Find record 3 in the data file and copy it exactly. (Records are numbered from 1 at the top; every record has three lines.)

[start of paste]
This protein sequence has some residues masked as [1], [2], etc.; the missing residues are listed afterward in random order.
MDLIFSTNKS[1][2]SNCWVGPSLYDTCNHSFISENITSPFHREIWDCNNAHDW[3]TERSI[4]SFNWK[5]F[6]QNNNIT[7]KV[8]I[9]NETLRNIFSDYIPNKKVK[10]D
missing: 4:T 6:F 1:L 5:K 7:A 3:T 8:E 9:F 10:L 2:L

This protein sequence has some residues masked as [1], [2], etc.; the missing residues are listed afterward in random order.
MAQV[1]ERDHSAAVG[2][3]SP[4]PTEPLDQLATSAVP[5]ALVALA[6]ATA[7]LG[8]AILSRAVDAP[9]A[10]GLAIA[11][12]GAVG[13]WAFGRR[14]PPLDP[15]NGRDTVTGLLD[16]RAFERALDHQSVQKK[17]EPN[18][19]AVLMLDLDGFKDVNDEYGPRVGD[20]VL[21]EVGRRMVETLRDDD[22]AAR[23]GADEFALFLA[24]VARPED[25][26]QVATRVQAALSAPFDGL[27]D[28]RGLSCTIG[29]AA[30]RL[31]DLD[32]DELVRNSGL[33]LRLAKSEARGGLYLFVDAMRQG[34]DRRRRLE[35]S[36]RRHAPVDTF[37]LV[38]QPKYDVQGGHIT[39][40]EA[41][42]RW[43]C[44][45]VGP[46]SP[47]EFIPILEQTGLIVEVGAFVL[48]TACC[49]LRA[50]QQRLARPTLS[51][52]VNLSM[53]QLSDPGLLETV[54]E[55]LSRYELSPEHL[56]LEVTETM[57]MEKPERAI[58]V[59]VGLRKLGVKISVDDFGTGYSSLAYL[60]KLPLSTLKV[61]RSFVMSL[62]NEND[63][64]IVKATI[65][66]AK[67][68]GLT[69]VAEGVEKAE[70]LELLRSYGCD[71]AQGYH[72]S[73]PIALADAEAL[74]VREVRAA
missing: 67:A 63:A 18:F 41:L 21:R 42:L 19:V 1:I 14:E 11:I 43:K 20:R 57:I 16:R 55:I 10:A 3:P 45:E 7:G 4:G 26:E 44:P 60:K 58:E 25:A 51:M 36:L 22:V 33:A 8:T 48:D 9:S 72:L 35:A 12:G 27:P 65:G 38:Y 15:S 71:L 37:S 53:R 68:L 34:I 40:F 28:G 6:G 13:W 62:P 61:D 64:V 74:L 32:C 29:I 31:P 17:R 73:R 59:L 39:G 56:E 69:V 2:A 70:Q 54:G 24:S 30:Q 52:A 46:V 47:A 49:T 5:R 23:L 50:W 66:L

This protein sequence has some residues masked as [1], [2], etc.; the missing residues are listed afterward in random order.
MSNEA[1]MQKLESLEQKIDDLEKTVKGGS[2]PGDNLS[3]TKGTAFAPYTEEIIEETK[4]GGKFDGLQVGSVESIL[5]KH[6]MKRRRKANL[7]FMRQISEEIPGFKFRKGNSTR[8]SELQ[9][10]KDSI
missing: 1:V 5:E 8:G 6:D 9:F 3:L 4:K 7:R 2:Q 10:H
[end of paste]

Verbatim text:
This protein sequence has some residues masked as [1], [2], etc.; the missing residues are listed afterward in random order.
MSNEA[1]MQKLESLEQKIDDLEKTVKGGS[2]PGDNLS[3]TKGTAFAPYTEEIIEETK[4]GGKFDGLQVGSVESIL[5]KH[6]MKRRRKANL[7]FMRQISEEIPGFKFRKGNSTR[8]SELQ[9][10]KDSI
missing: 1:V 5:E 8:G 6:D 9:F 3:L 4:K 7:R 2:Q 10:H